After 15 years in professional basketball, Andrew Bogut is close to making a decision on when to end his career. The coronavirus and subsequent postponement of the 2020 Olympics in Tokyo isn't making it any easier. The 35-year-old Bogut, who was the 2005 No. 1 draft pick by the Milwaukee Bucks and later won an NBA championship with the Golden State Warriors in 2015, was planning to retire after playing for Australia at the Tokyo Games in three months. Those games have been delayed until July 2021. But Bogut, who has played for Sydney in the National Basketball League the past two seasons, isn't sure he can take the training and discipline needed to go another year.
"I'm not doing much, I can tell you that,'' Bogut told the Australian Broadcasting Corporation "Offsiders" program, which aired on Sunday. "To be able to kiss your kids goodnight and put them down every night ... I've appreciated doing that.'' Bogut has two boys -- Luka, 3, and Nikola, 2 -- with his wife, Jessica. "I haven't done any basketball since the season ended, and it feels good waking up, getting out of bed and not feeling like I'm walking on glass,'' Bogut said. "It's [my career] all been thrown into a washing machine, essentially ... but there's a decision to be made probably by mid-May.''
Bogut expressed interest in coaching once his kids complete high school in over a decade from now. But Loeliger sounded open minded on whether Bogut would eventually become an executive or coach with the Kings. “More likely than not, he’s going to be involved in the front office with the Sydney Kings,” Loeliger said. “But I’d certainly be open to both possibilities. He’s definitely an asset.”
Olgun Uluc: Andrew Bogut says there are no NBA outs in his deal. No Euro outs, either. He’s committed to the Sydney Kings for two years, and says he’s retired from the NBA.
Andrew Bogut: I’ll definitely coach at some point, but I don’t think it will be in the NBA. I don’t think the NBA lifestyle is conducive to raise a family in. I think the environment is great as a player, you make the most of it but to continue and be involved in the NBA for 30-40 years, I don’t think I can do it.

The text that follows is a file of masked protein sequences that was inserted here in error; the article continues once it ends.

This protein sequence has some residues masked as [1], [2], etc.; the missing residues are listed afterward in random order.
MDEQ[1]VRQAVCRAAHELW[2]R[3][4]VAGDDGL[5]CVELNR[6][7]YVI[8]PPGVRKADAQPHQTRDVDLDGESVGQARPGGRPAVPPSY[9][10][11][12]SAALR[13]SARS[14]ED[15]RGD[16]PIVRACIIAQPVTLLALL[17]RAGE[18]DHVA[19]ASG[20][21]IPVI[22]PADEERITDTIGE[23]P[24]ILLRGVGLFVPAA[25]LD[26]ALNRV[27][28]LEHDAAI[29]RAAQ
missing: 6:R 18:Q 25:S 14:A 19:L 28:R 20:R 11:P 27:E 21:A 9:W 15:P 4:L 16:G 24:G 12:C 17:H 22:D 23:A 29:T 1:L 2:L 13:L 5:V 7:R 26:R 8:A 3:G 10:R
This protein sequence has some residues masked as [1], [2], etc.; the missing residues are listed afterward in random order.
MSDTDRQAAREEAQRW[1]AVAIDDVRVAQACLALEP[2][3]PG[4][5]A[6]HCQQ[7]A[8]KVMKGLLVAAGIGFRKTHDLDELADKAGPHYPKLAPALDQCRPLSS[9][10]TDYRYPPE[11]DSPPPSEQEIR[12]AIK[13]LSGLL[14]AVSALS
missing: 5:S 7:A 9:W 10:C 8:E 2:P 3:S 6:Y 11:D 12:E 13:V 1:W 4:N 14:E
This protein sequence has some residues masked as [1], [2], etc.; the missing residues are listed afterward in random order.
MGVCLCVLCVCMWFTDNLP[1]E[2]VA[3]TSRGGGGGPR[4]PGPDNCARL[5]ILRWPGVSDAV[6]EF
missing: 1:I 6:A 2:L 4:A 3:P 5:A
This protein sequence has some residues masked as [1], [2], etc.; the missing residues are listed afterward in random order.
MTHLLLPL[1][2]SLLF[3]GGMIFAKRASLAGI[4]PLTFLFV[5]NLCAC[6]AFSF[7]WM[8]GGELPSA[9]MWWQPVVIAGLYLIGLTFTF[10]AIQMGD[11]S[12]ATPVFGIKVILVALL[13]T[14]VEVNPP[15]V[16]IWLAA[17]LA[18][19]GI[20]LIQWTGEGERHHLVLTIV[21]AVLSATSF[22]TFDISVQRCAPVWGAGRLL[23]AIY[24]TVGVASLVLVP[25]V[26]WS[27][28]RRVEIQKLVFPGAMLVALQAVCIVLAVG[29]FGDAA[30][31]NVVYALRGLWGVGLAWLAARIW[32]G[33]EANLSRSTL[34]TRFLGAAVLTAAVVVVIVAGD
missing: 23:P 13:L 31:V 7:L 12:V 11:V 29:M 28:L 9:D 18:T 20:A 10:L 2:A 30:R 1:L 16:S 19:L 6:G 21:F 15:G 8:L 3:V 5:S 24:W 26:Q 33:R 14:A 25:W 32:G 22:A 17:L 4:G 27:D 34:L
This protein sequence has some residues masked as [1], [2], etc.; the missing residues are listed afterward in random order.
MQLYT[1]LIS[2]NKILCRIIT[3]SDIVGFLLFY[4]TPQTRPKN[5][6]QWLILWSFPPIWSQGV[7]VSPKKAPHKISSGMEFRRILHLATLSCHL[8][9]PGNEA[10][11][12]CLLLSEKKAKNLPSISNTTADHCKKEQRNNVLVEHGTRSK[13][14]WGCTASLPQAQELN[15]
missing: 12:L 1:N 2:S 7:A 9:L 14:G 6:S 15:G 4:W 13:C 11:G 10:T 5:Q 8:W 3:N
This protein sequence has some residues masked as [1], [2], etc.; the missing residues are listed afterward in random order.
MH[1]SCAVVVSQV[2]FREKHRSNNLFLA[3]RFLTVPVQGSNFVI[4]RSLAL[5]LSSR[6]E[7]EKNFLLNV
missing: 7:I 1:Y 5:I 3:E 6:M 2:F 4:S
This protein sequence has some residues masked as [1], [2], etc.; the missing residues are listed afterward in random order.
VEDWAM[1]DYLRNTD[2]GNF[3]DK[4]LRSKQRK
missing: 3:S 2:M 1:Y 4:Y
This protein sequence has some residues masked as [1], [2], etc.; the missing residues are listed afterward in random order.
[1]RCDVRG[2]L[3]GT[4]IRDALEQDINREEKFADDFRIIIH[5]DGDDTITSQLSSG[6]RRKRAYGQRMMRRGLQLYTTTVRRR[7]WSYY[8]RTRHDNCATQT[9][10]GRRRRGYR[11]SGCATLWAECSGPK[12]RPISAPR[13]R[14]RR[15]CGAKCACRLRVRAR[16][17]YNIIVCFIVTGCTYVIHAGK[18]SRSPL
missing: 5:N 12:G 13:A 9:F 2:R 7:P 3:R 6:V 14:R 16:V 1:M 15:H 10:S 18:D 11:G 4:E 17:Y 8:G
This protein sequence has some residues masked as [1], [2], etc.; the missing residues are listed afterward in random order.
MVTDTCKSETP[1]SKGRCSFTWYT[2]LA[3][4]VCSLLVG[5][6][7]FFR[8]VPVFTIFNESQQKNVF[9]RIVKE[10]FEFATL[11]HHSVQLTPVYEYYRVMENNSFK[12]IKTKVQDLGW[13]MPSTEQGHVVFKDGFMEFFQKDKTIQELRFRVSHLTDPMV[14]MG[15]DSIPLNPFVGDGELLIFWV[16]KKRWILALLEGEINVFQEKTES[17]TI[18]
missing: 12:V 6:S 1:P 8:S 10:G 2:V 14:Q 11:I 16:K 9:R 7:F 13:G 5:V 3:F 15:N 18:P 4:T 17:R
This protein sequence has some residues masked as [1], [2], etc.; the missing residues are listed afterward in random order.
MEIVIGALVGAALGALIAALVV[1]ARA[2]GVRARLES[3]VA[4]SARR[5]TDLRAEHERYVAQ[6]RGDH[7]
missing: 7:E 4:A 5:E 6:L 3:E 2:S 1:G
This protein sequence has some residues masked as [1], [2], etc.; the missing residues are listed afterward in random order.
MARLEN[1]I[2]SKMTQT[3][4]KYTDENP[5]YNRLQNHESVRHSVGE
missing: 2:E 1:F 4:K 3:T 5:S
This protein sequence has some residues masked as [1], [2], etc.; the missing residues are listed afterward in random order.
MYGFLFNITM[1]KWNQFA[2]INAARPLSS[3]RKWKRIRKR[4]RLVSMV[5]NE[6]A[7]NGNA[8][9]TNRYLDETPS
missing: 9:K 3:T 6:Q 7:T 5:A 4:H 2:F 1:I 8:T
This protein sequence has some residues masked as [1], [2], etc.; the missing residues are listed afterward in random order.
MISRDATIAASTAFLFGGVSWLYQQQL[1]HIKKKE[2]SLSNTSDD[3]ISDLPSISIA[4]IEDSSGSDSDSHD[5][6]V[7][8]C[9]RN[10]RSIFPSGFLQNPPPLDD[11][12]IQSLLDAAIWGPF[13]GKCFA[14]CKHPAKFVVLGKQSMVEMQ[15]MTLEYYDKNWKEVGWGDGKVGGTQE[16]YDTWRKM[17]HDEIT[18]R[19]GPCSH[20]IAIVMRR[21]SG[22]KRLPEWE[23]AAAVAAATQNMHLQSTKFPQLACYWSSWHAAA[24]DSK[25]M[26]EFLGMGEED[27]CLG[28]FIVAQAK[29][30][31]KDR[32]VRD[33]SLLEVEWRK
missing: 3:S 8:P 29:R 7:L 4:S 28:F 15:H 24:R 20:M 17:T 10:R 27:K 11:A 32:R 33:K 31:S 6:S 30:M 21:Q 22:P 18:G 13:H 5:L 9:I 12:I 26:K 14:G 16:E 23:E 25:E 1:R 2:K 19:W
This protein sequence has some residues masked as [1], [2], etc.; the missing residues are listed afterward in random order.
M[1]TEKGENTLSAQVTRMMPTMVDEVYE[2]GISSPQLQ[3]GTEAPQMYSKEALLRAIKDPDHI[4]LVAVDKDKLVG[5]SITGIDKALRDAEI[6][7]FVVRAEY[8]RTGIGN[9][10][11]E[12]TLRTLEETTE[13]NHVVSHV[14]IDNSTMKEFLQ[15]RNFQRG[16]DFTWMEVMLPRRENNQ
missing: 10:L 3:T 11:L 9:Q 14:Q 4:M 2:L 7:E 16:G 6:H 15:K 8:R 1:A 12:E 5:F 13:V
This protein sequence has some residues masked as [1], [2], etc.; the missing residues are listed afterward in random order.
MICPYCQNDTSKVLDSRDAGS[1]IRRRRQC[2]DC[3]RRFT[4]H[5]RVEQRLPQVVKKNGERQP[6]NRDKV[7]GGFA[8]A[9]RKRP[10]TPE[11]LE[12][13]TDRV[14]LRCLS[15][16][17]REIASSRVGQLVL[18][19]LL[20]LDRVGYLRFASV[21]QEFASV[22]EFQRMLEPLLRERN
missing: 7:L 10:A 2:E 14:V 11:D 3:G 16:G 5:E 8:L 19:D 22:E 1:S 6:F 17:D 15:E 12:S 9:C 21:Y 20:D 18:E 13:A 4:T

Do you see yourself coaching back here in Australia at the club or National Team level? Andrew Bogut: Who knows, I couldn’t tell you right now honestly. The NBL could be a possibility, National Team – the local junior competition. I’ll be in a position where I don’t have to do anything for money, so I can kind of do what I enjoy doing most.
January 27, 2021 | 8:36 pm EST Update
“I see why there’s a comparison. Obviously, LeBron is one of the greatest to ever do it and Ben has the potential given the size, ability, and speed, but it’s unfair. It’s unfair to compare anybody to LeBron or compare anybody to Michael Jordan, especially at a young age.”
Attempts to grow closer as a team are confronting a world in which proximity to teammates is both dangerous and prohibited. As a result, NBA players and staffs have been reduced to distant conversations through face masks, and a road life dominated by individual screens rather than collective camaraderie. “The reality is that you can’t do stuff like that anymore,” Haslem said. “Those opportunities don’t exist.” In Indiana Pacers center Myles Turner’s words: “It’s a bubble within a bubble.”
STARTING AN AVERAGE day on the road, an NBA player must now wake up as early as 7:30 a.m. to be tested before a practice or shootaround, depending on the market. He then returns to his room to catch another hour or so of sleep, or to busy himself with a video game, an episode of a series or maybe a FaceTime session with family back home. A couple of hours later, he reports downstairs to board the team bus. The wait in the lobby is traditionally a time when players schmooze and hang out, but with everyone at least 6 feet apart and masked, the vibe has taken on an edgy quality.
Pre-practice strategy sessions at the hotel can no longer last more than 10 minutes. Shootaround or practice offer some normalcy, but breakfast back at the hotel in a ballroom, typically a communal ritual where players and staff yuck it up at tables for eight, now operates as a grab-and-go. Want some fresh air? Forget about taking a walk outside, even though the CDC and other leading medical institutions regard outdoor activities with the appropriate precautions as low risk.
Back in the hotel room, the walls close in for players. More video games and binge watching. Myles Turner has delved into Narcos and has been playing Cyberpunk 2077, while Sacramento Kings guard Cory Joseph recently watched the Tony Parker documentary on Netflix. “I don’t think locking up in a room for 24 hours just coming out to play basketball is mentally healthy,” Haslem said. “I need to go out and take a walk because there are things that can pile up that have nothing to do with the game of basketball. And you’re saying that I can’t even go take a walk? I don’t think that’s right. Even in the bubble, you can go take a walk and get some fresh air.”
This season, that ground rarely extends much past the door to a hotel room. The Spurs’ custom on the plane has been effectively prohibited. Under the new guidelines, players must sit next to the same guys they sit next to on the bench during games. On an off night, it’s dinners for one in the room — a far cry from the jovial dining out experience in a road city. “I think that’s hard — having options taken away,” Holiday said. “You might go to your favorite city, and have a favorite food spot that people might not know about. And that’s something that you can bring to the table, something you share, and [this season] you can’t really share that.”